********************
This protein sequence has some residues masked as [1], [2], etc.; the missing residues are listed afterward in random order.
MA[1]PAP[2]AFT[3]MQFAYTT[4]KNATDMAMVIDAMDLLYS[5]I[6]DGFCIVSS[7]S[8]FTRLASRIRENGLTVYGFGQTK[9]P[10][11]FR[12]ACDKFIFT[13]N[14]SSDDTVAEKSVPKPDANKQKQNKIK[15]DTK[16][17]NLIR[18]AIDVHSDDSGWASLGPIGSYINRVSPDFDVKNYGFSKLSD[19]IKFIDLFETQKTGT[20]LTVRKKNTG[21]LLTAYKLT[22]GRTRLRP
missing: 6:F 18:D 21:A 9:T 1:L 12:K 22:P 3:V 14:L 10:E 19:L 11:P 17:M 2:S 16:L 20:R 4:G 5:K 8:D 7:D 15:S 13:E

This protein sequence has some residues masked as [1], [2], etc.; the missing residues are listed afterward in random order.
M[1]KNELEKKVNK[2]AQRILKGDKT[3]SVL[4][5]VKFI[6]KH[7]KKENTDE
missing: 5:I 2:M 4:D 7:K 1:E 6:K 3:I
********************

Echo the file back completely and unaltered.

This protein sequence has some residues masked as [1], [2], etc.; the missing residues are listed afterward in random order.
MA[1]PAP[2]AFT[3]MQFAYTT[4]KNATDMAMVIDAMDLLYS[5]I[6]DGFCIVSS[7]S[8]FTRLASRIRENGLTVYGFGQTK[9]P[10][11]FR[12]ACDKFIFT[13]N[14]SSDDTVAEKSVPKPDANKQKQNKIK[15]DTK[16][17]NLIR[18]AIDVHSDDSGWASLGPIGSYINRVSPDFDVKNYGFSKLSD[19]IKFIDLFETQKTGT[20]LTVRKKNTG[21]LLTAYKLT[22]GRTRLRP
missing: 6:F 18:D 21:A 9:T 1:L 12:K 22:P 3:V 14:L 10:E 19:L 11:P 17:M 2:S 16:L 20:R 4:G 5:K 8:D 7:D 15:S 13:E

This protein sequence has some residues masked as [1], [2], etc.; the missing residues are listed afterward in random order.
M[1]KNELEKKVNK[2]AQRILKGDKT[3]SVL[4][5]VKFI[6]KH[7]KKENTDE
missing: 5:I 2:M 4:D 7:K 1:E 6:K 3:I